Tuesday, April 22, 2014

Tutorial: Zig-Zag Quilt

You can make your own Zig-Zag Quilt top from stash scraps, and it's not too difficult!

Main requirement for piecing this quilt top:
72 white pieces of fabric, 4.5" square
72 print pieces of fabric, 4.5" square

You'll also need:
- additional yardage for sashing, backing, and binding
- batting for the center of the quilt sandwich

Side Note: Someone asked me how I get the fabric for my stash and how I chose the colors for this quilt.  My stash was built up from fat-quarters and yardage for garment sewing.  I am a bit compulsive after sewing projects.  I can't remember where I got the idea to save scraps larger than 2" square after sewing projects.  But, that's what I do. After a project, I cut down the smaller bits of fabric into two categories: strips or squares.  I trim the squares to be 4.5" because that's the size of my plastic template.  And the smaller stuff gets turned into strips or dresden plates.  Then, I have little clear plastic bags where these scraps are organized by color.  Obsessive yes, but hey, it made this project a real snap!



First, the basis of this quilt is the half-square triangle.  It's known in the quilting world as the HST.  After you've mastered that, you're pretty much set to go.  Here's how I did the HSTs for this quilt...


As described above, I started with two fabric squares in contrasting colors of identical size.  In the case of the Zig-Zag Quilt, I started with squares that measured 4.5".  As long as all your squares are consistently cut and pieced, it's all good.  Each pairing makes 2 HSTs.  You lay one white, one color square with right sides together.  Mark the diagonal, and stitch 1/4" above and below the mark.  Then, cut across the diagonal mark, open, and press the two squares you just made.  I do loads of squares at a time by chain piecing and then press them all at once... I learned this from Craftsy's 2012 Block of the Month with Amy Gibson - the February video here is all about the HST.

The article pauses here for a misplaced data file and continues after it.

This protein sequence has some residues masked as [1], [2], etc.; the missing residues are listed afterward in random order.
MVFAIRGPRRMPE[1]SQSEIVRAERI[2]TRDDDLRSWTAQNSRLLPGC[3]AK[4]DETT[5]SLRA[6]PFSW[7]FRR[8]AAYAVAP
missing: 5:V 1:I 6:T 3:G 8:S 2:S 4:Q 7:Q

Once you've made a bunch of these HSTs, they can be combined in so many different ways!


In the case of the Zig-Zag Quilt, here's how I pieced the top:


Each row of zig-zags used 24 HSTs.
The final quilt had 6 lines of zig-zags, which equals 144 HSTs.
This also means that I started with a total of 144 squares of fabric: 72 color and 72 white squares.

In any case, once I had the long pieced rows of zig-zags, I carefully joined them across these rows, making sure to use pins to line up all the seams.  I tend to press my seams open, and this was no exception.



Next, I added sashing to the outer edge of the top (that white outer frame).  My sashing had extra width to it.  If I remember correctly, the sashing was 6" wide so I could trim it down if I had to square up the quilt after free-motion quilting.  I didn't end up FMQing, but it's always good to have a bit of wiggle room for squaring up.

You cut your batting (the fluffy middle) about 4" longer and wider than your top so you have 2" of adjustment... just in case!

For me, the trickiest part of this quilt was the backing.  If you have a really vertical/horizontal element on the back like in my version of the quilt, you want to be sure to hand-baste a few cross-hairs across the quilt so it's accurately aligned to the front.  I ran a line of basting down the center of the big vertical element, and across both the horizontal elements.  This help me to be sure it was oriented correctly to the quilt top. If you want to avoid this extra step, just use a non-directional print, and a whole cloth style for the back.


My first quilts lacked this kind of precision (and were really wonky) because I didn't understand how important basting was.  Once you learn to hand-baste quickly, there's no excuse! It takes a few minutes for a quilt of this size.  I did both pin and hand-basting for this quilt.

Lastly, is the actual quilting.  First, I stitched in the ditch (along the main zig-zags).  Then, I echo-quilted which means I ran a line of stitching about 3/8" away from the zig-zags.  I just used my presser foot's width as a guide.  Then, I quilted the sashing, added the binding (that final outer edge) using this tutorial from Sew Mama Sew and Mary on Lake Pulaski.

And, that was it!

The final quilt including the sashing and binding is 51" x 51".
The main print for the backing is Tula Pink's "Turtle Bay" print from her 2011 collection "Prince Charming" in Indigo.  Everything else was scraps and leftovers from my stash.

I hope this tutorial helps clarify the process of quilting something like this improvised quilt.  Have you ever quilted before?  What were your first quilts like?

Sunday, April 20, 2014

Zig Zag Quilt Finished!

Happy Easter!  And, happy finished Zig-Zag Quilt!